Aug 9, 2013; Philadelphia, PA, USA; The New England Patriots offense and Philadelphia Eagles defense line up for a play during the second half of a preseason game at Lincoln Financial Field. The Patriots won 31-22. Mandatory Credit: Joe Camporeale-USA TODAY Sports
Defend Our City!
It seems like a long time since the Philadelphia Eagles have a had defense to brag about. We know that is not the case, since we’ve had a top ten defense as recently as 2011, and a top 3 defense as recently as 2008.
But what we had in our defense was the ability to stop the other team from scoring on that winning drive. What we had was the ability to mix blitzing with coverage in such a delicate balance that the defense oftentimes dictated the game’s outcome. What we had was toughness. It was wonderful.
The defense is graded collectively. There is no individual grades that trump a group’s performance. If the team has a bad defensive year, few give weight to an individual that had shiny moments on a dark season. Occasionally it happens where a player’s quality is discernible, but that is an oddity rather than a rule. So when we look at the Eagles defense, we see a true tale of two cities. On the running defense, the Eagles were the fifth best defense on a yards per carry basis. But when you couple that with the fifth most carries faced in 2014, the overall rush defense landed them at midpoint, or 15th in the NFL. On the passing side, the team faced the sixth most number of passes, and surrendered the sixth highest yards per pass in the NFL. This combined to give the Eagles the 31st ranked pass defense in the NFL.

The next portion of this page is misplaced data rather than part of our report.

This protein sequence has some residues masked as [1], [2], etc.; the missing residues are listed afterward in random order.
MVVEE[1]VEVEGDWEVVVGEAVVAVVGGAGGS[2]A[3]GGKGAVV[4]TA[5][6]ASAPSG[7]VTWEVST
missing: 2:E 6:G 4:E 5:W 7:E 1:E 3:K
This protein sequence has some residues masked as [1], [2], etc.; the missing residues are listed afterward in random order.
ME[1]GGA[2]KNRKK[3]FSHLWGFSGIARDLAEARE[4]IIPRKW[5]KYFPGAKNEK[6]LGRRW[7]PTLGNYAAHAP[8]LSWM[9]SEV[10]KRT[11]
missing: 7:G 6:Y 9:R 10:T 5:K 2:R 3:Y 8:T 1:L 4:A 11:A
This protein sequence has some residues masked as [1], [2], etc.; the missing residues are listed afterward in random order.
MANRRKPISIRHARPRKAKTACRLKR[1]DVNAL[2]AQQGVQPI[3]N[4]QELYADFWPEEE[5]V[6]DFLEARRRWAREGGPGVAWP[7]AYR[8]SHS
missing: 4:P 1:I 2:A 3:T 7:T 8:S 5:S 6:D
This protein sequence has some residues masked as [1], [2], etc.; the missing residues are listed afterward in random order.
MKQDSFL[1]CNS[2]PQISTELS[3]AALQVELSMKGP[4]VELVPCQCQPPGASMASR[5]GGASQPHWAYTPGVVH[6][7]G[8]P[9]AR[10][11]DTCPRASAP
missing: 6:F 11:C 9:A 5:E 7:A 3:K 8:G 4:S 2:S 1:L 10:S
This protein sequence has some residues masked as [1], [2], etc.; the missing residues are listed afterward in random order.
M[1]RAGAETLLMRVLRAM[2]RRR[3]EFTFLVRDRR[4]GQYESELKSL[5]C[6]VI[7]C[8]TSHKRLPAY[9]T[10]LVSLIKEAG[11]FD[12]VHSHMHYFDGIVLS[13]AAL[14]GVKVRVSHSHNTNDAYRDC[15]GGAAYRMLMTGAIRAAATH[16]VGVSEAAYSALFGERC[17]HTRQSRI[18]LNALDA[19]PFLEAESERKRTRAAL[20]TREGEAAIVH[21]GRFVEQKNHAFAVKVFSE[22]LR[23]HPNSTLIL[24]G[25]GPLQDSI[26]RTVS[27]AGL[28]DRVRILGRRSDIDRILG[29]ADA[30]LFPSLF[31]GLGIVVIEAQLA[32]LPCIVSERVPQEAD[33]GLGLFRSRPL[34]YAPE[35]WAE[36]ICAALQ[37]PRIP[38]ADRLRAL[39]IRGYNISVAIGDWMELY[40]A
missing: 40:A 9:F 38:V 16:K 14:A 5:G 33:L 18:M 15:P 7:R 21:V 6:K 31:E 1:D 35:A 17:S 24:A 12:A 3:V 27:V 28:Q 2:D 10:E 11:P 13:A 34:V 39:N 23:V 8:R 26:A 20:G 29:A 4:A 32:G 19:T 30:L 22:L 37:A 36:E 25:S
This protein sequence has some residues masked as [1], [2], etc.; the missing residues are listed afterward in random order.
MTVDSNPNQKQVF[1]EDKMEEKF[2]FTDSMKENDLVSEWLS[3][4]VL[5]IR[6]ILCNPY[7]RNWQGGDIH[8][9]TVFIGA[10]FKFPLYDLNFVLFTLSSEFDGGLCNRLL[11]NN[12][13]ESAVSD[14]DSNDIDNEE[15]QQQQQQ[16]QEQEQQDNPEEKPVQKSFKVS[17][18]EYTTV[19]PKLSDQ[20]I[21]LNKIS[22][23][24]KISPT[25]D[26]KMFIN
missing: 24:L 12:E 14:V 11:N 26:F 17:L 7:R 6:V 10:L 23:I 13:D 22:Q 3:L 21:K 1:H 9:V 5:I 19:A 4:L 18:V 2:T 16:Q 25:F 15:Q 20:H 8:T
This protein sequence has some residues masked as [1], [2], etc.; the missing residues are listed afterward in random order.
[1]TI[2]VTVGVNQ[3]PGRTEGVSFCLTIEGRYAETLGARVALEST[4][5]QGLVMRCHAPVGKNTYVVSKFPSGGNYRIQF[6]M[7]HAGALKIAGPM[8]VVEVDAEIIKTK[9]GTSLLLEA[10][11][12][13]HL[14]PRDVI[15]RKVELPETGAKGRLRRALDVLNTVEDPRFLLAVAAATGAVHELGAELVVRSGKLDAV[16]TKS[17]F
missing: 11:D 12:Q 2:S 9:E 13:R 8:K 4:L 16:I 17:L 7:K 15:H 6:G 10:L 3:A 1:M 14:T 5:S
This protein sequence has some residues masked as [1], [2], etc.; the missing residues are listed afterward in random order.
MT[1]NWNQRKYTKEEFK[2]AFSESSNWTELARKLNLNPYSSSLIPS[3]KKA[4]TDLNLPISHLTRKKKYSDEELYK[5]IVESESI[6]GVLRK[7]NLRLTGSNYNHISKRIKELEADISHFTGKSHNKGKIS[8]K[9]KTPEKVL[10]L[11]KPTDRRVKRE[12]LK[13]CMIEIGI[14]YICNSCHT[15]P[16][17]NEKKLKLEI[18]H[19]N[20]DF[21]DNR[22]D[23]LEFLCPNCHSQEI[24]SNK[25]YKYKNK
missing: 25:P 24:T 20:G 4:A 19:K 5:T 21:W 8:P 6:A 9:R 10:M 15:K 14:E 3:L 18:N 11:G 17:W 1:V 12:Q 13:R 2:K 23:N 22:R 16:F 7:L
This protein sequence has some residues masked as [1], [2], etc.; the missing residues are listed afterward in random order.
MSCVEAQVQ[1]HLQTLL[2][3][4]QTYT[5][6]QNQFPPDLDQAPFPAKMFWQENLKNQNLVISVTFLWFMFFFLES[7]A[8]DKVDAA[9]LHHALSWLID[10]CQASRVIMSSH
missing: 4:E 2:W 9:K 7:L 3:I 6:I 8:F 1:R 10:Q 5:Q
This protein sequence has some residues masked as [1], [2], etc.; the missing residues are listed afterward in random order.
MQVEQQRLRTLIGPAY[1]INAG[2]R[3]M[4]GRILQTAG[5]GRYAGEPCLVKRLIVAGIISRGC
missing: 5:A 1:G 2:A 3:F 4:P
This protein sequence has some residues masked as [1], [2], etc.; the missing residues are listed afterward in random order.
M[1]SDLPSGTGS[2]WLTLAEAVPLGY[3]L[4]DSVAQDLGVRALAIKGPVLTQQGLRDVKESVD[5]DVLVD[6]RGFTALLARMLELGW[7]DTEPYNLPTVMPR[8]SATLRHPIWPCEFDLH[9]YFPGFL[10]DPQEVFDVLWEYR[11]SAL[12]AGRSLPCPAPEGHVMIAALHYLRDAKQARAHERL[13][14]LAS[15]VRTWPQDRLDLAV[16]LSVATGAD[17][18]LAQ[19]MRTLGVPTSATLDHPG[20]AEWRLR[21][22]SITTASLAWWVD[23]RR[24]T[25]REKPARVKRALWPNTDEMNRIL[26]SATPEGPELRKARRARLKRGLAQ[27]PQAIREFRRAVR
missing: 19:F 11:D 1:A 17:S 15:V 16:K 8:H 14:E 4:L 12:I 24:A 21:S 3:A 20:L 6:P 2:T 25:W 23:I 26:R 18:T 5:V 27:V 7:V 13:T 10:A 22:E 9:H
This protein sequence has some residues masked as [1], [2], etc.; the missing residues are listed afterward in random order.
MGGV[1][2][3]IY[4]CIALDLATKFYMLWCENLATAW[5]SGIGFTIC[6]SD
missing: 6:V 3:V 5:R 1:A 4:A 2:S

So, despite the herculean efforts of Connor Barwin, Vinny Curry, and even Brandon Graham to get to the quarterback, the defense was not very good against the pass. Can that change in 2015? I think it can. The top difference was the signing of Byron Maxwell to the Eagles. If you saw his play against the Eagles receivers in Philly, you know that he can play very well indeed on an island. And just like outside linebacker Graham has finally been announced as the starter for the Philadelphia Eagles in 2015, Brandon Boykin may very well be the starter on the other side. That likely pits Thurmond in the slot, and Carroll as a rotational relief player and the dime corner.
The assumption I am making here is that Cory Undlin, with no previous experience with the Eagles, will simply let the best player take the field. And with a track record of success with the Denver Broncos, he’s got some validity in who he decides plays back there. But part of the story is his willingness to commit competition to the process. Drafting a cornerback in round one did not mean an instant starter. The Eagles could take advantage of that same fundamental, and bring open competition to the process that will give the team the most likely chance of fielding a good defensive backfield.
Next: Year Three: Billy Davis Has Never Been Here Before